Employers usually receive a large number of applications. Because many of the candidates can look very similar on paper, recruiters and hiring managers often revert to phone interviews for preliminary screening. This process helps to narrow down the pool of talent prior to bringing in potential candidates for face-to-face interviews.
Unlike a traditional face-to-face interview, you can’t make eye contact and observe the interviewer’s body language which is why it can be more challenging to show your interpersonal skills.
Here are five phone interview tips for making your phone interview a success.
Use the landline
If you have access to a landline, you would be wise to use it for the phone interview. Mobile drop outs and black holes are phone interview killers. Not only is it the best connection option available, it will show commitment and effort.
Turn off the TV, sit down and have all your phone interview preparation material handy. You need to concentrate a little more during a phone interview so make sure you create or are in a quiet environment.
Make a list of questions
Keep your notes close and put some thought into making a list of pre-written questions. Jot notes down during the phone interview and ask your questions clearly.
To be sure the interviewer can hear you, ensure you speak directly into the phone or headset. Let the interviewer finish speaking before responding to his/her questions. Be sure to smile while giving your answers; even if the interviewer cannot see you, the tone in your voice will come across as energetic and positive.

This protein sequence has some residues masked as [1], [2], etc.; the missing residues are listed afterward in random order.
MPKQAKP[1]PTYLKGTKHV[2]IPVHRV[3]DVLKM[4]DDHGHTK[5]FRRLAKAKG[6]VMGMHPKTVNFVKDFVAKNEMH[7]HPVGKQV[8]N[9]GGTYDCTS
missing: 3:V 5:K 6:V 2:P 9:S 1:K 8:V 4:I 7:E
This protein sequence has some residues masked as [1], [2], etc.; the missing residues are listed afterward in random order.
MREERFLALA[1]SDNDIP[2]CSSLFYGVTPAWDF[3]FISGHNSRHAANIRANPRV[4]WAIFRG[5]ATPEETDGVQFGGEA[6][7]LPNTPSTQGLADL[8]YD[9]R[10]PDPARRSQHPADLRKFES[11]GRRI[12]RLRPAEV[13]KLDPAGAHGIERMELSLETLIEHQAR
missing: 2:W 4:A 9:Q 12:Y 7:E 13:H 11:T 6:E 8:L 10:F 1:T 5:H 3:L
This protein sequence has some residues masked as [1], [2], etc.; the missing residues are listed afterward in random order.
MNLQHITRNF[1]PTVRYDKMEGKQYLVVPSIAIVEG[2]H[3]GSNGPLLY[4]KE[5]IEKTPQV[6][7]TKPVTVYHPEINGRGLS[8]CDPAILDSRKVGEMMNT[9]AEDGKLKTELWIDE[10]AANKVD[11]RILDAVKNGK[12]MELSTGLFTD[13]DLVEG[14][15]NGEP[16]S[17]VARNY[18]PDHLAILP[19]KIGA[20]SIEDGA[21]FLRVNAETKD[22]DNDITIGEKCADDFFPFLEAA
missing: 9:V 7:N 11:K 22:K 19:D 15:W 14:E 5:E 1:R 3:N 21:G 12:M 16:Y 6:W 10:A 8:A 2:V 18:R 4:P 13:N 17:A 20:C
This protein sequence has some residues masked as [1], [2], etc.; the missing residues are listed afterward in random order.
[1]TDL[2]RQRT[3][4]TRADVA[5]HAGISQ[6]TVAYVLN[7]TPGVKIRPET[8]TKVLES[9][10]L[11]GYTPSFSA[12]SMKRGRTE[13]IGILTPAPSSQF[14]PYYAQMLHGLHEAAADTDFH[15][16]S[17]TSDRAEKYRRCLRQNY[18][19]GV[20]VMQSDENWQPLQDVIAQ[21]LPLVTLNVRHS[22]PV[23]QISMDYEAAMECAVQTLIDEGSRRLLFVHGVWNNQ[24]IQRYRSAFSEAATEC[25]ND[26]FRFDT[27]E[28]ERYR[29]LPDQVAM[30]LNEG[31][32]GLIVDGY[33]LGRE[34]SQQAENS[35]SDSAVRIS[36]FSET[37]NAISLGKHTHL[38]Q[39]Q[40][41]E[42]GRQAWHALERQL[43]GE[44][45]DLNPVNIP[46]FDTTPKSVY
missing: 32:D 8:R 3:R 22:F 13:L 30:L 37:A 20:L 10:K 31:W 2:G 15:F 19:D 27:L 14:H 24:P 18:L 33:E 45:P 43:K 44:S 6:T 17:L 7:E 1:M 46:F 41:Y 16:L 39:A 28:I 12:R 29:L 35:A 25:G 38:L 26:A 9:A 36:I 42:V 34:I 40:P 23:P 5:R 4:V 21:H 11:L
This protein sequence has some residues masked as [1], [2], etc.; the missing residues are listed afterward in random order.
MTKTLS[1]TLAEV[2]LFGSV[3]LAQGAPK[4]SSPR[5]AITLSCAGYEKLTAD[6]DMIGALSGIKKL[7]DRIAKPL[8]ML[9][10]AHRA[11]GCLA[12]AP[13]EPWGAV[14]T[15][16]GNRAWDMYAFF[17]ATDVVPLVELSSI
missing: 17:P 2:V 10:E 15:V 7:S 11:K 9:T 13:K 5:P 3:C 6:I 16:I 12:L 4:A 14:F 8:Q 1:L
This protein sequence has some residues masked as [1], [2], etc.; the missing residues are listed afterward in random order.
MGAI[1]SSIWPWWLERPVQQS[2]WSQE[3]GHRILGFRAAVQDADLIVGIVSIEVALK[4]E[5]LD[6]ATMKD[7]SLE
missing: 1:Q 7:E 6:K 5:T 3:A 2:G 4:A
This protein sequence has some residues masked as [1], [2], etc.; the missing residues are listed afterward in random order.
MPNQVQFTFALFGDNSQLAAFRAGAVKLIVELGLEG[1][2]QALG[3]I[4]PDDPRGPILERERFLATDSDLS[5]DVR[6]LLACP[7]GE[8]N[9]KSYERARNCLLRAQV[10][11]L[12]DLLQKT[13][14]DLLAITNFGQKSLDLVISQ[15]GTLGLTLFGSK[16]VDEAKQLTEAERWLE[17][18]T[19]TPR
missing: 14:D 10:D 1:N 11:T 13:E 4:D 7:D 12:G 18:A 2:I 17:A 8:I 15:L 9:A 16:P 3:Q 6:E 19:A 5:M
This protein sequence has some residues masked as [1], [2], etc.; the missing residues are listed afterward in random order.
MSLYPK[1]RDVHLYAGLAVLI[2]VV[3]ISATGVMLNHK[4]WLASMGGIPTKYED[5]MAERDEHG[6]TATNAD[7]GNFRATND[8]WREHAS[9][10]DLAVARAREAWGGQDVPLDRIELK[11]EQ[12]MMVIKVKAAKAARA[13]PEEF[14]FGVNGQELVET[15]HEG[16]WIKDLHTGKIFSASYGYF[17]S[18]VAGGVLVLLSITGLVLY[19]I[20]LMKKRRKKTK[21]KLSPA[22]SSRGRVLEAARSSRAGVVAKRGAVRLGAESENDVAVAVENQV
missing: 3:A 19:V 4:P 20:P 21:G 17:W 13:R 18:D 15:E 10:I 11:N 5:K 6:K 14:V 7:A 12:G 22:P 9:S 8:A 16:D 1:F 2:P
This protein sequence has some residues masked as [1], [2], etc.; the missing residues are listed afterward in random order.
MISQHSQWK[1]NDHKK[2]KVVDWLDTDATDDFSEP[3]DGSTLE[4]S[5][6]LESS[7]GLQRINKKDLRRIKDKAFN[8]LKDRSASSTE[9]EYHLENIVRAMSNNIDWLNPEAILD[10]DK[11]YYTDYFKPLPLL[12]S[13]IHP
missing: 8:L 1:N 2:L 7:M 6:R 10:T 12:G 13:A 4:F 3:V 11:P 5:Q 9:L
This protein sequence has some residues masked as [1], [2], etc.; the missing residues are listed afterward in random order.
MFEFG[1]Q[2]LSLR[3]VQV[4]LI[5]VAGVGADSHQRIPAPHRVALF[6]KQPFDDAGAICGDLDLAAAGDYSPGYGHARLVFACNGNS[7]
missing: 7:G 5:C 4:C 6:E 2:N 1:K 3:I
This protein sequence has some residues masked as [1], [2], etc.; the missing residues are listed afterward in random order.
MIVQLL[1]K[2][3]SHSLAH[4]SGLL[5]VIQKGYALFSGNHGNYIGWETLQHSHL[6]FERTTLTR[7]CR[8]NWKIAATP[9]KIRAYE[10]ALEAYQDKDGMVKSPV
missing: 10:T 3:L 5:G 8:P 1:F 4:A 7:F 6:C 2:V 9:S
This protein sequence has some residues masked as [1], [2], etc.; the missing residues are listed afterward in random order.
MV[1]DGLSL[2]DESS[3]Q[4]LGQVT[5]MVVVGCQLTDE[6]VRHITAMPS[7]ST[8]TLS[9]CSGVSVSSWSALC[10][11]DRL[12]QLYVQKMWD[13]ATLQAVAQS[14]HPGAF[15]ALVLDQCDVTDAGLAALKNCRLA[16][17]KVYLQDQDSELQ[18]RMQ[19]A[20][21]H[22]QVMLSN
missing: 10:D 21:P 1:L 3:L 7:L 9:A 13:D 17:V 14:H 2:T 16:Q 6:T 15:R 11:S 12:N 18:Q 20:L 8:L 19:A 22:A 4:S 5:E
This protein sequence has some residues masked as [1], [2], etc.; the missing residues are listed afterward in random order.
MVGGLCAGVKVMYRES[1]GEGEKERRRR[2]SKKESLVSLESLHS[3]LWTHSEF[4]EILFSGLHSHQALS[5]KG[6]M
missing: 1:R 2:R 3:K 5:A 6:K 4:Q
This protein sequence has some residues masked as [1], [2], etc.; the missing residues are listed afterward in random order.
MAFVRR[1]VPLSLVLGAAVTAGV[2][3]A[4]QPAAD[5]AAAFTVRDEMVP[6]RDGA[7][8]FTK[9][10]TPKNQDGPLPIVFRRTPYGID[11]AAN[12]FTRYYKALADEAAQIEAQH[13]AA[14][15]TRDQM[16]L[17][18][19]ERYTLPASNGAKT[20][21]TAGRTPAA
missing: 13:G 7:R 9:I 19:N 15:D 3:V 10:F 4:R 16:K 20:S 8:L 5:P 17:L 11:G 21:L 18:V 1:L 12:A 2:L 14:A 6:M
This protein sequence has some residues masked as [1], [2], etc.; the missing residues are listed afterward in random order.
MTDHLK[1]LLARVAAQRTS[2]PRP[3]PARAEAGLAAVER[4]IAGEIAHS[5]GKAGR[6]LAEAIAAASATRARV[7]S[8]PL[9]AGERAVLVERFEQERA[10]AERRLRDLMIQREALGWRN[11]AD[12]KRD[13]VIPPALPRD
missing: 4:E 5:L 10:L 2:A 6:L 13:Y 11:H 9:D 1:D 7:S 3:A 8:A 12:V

Use proper etiquette
After the phone interview it’s a good idea to send the interviewer a thank you note. This would be a good opportunity to also reiterate your key points and show your interest in the role.
Three commonly-asked phone interview questions
Before your interview, it’s a good idea to rehearse some phone interview questions and answers, so you can feel more confident in your delivery.
1. Tell me a little about yourself.
Sometimes, the objective of a phone interview is to convince the interviewer that meeting you in person will be a good use of their time. In responding to this question, it’s important not to waffle. Keep your answer brief and highlight aspects of your career that are relevant to the specific role at hand and demonstrate the skills that the interviewer is looking for.
2. What interests you most about this job?
If you’re doing the phone interview because you have to relocate or because there is a lot of travel involved, your first answer should indicate that the opportunity to travel excites you. The interviewer will want to understand why you aren’t looking for work in your local area, and you need to be prepared to show enthusiasm for travelling further afield. If the phone interview is a preliminary screener, your answer should focus on the opportunities to demonstrate particular skills that this role requires (which you will have gleaned from the job description or advertisement).
3. Are you willing to relocate for this role?
Sometimes, if you are doing a phone interview, it’s because the office is in a location that isn’t convenient for you to get to. It’s important to carefully consider – prior to the interview – if moving is right for you personally and professionally. Be honest in your response.
The phone interview is basically a culling process designed to reduce the pool of talent who ultimately will move onto the face-to-face interviews. If you want to get to the next phase of the interview process, discover more interview advice that will put you in the upper percentage of potential candidates.
Source: Robert Half